BEAR Implant FDA De Novo Approval grants Miach Orthopaedics marketing approval for the treatment of anterior cruciate ligament tears, one of the most common knee injuries in the U.S.
BEAR Implant is the first medical technology to clinically demonstrate that it enables healing, or restoration, of the patient’s torn ACL. This new approach is a paradigm shift from the current standard of care – reconstruction that replaces the ACL with a graft, and is the first new treatment for ACL tears in more than 30 years.
“ACL injuries are all too common among athletes of all ages and can be a career-ending injury in the NFL, which is why the NFL Players Association has been a sponsor of the BEAR clinical trials since the beginning,” said Sean Sansiveri, vice president, National Football League Players Association. “We’re gratified to have supported Miach Orthopaedics in the journey to bring a better option for treating ACL injuries to patients in the U.S.”
Every year, approximately 400,000 ACL injuries occur in the U.S. A torn ACL does not heal on its own, resulting in ACL reconstruction being one of the most common orthopedic procedures in the U.S. Yet the procedure has many drawbacks; many people are unable to return to the same level of daily activities or sports.
“There are a number of advantages to repairing a ligament instead of replacing it. That is why, more than 30 years ago, we set out to find a way to help the ligament heal itself,” said Martha Murray, M.D., founder of Miach Orthopaedics and professor of orthopedic surgery at Boston Children’s Hospital/Harvard Medical School. “We’ve been encouraged by the results of the clinical studies at Boston Children’s Hospital showing that repair using a BEAR Implant is a viable alternative to autograft ACL reconstruction. FDA approval validates the decades of work our teams have put into this technology and is truly rewarding. We are looking forward to seeing this technology become more widely available for patients everywhere.”
The proprietary, bio-engineered BEAR Implant facilitates healing of the torn ACL and has several benefits over ACL reconstruction: It restores natural anatomy and function of the knee, is less invasive, and has better patient satisfaction in terms of readiness to return to sport and one-year pain and symptoms. The BEAR Implant does not require a second surgical wound site to remove a healthy tendon from another part of the leg, or using a deceased donor’s tendon that requires special storage and handling requirements.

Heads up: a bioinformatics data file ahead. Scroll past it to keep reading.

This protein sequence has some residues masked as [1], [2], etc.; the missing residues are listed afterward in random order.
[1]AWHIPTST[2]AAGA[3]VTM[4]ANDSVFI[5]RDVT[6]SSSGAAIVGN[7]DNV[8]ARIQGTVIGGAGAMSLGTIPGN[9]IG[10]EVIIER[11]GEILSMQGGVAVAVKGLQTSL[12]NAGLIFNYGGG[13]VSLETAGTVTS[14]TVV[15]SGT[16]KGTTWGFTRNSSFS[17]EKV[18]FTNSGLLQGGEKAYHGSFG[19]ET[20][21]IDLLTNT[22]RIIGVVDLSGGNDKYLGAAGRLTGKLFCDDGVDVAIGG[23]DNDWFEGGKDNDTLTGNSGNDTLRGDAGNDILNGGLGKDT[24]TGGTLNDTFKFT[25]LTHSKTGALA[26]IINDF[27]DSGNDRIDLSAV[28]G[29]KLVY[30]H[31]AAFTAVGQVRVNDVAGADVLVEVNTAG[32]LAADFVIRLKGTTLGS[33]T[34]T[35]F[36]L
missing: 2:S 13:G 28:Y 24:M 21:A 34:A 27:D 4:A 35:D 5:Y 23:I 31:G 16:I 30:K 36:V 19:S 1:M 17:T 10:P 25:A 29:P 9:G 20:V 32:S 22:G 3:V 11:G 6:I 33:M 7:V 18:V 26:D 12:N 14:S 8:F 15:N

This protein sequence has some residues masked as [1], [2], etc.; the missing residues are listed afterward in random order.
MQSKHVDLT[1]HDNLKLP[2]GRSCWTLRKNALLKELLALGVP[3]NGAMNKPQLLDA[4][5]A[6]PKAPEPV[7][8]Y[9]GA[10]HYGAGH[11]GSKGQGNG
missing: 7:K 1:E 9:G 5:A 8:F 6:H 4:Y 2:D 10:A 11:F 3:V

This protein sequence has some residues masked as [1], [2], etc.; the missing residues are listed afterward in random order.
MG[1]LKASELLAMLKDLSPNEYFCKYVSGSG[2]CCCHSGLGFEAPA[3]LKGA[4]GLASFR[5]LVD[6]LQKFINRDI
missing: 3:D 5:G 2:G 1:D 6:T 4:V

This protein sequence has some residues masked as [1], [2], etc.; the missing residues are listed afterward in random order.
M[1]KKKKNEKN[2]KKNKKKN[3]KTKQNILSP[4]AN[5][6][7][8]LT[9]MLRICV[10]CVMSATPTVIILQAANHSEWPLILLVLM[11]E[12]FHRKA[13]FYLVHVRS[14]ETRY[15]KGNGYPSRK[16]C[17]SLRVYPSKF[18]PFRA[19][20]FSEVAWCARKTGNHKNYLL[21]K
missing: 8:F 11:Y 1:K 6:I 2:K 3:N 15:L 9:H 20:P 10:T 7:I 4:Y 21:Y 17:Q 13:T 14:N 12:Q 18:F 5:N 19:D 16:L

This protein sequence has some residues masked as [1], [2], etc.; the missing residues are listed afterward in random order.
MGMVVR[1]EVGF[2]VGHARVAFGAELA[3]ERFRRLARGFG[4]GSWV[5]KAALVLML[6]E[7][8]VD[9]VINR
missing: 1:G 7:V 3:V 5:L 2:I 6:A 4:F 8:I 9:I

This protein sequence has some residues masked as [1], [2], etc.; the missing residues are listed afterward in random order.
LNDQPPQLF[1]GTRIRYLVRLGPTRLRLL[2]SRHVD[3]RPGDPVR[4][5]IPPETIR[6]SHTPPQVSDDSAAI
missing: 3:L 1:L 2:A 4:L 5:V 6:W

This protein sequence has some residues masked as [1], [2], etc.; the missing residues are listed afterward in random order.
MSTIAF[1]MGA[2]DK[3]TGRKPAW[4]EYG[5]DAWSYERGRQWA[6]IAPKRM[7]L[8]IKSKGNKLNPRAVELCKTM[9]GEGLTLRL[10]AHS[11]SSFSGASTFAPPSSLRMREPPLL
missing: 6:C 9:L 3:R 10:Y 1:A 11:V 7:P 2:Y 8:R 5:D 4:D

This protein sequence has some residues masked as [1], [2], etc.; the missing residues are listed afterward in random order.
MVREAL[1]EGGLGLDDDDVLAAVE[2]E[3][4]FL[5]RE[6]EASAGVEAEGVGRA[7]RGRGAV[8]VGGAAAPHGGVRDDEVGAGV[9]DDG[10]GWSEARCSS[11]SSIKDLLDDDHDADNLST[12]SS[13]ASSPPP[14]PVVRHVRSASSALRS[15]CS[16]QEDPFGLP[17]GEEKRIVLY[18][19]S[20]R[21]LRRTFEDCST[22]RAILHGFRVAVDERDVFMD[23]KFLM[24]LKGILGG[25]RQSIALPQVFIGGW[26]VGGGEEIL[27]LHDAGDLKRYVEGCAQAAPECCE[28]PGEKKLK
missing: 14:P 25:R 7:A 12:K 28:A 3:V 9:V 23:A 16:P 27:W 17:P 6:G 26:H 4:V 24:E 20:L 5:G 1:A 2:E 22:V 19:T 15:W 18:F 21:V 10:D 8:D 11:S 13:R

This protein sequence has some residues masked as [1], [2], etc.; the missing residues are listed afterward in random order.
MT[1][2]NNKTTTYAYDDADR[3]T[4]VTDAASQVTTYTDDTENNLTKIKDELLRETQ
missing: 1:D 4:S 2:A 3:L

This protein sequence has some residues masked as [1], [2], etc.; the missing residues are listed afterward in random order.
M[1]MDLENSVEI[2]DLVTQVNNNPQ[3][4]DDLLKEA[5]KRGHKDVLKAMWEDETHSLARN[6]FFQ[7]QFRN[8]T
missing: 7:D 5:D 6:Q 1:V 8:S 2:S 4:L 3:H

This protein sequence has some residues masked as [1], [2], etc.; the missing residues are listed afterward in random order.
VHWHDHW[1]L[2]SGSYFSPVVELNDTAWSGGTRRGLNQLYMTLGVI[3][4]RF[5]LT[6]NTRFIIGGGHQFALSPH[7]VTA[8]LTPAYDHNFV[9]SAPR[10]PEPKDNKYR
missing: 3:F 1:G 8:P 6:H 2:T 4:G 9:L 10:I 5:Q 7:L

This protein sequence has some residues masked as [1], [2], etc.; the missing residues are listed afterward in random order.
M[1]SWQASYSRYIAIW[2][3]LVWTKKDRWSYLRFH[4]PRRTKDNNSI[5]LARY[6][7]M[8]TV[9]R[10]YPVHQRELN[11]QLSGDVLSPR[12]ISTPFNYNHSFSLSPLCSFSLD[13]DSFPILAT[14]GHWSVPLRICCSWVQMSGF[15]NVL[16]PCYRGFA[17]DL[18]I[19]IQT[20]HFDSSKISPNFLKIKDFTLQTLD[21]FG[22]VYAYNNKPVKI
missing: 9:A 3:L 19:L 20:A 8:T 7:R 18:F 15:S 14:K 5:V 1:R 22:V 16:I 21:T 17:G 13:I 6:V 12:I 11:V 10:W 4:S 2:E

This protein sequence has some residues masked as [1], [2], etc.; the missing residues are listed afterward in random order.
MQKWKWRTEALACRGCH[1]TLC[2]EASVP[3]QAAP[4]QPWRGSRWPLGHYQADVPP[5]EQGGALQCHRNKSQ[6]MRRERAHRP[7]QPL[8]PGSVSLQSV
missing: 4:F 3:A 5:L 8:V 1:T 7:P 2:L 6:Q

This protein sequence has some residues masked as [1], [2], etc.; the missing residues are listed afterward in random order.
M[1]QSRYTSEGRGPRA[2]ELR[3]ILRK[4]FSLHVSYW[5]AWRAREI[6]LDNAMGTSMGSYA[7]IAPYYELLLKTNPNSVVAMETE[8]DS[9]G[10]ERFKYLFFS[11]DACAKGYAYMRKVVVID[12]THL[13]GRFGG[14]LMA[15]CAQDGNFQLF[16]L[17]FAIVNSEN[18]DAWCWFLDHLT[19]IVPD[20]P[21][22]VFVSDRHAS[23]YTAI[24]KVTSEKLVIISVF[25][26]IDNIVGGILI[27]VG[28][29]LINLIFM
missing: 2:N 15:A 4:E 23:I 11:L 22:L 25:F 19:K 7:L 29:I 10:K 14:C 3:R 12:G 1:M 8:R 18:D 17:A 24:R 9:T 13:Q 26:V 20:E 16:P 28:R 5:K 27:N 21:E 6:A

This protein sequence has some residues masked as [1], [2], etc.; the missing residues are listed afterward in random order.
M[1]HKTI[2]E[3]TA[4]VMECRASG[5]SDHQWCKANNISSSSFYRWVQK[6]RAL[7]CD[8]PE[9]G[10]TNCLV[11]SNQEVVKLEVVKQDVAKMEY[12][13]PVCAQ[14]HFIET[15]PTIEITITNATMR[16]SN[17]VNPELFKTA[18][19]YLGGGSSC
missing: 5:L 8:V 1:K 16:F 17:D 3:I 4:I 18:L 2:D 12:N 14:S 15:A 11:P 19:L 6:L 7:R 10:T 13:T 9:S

“Preserving a patient’s native ACL instead of replacing it with a graft has long been a goal of surgeons, and before the BEAR Implant, multiple approaches were studied and failed,” said Martha Shadan, president and CEO, Miach Orthopaedics. “The BEAR Implant, which is the first medical technology to show that it enables a patient’s own torn ACL to heal, represents the first substantial advancement in the treatment of ACL tears in decades and has the potential to change the standard of care.”
The FDA submission for the BEAR Implant was based on the results of the BEAR II clinical trial. Two-year follow-up data showed the BEAR Implant was non-inferior to autograft ACL reconstruction in patients ages 14-35. Compared with autograft ACL reconstruction, the BEAR Implant also showed faster recovery of muscle strength and higher patient satisfaction with regard to readiness to return to sports and Knee Injury and Osteoarthritis Outcome Score (KOOS) measures of pain and symptoms.
Magnetic resonance imaging (MRI) indicated that the BEAR Implant facilitates healing of the native ACL so that, at two years, its size, geometry and tissue composition are more similar to native ACL tissue than autograft. Pre-clinical studies suggest that the BEAR Implant may reduce the rate of osteoarthritis, estimated to occur in 78% of people with ACL tears, but this has not yet been confirmed in human trials.[i]
Miach Orthopaedics plans to conduct a limited market release of the BEAR Implant in early 2021.
[i] Murray MM, Fleming BC. Use of a bioactive scaffold to stimulate anterior cruciate ligament healing also minimizes posttraumatic osteoarthritis after surgery. Am J Sports Med. 2013;41(8):1762-1770.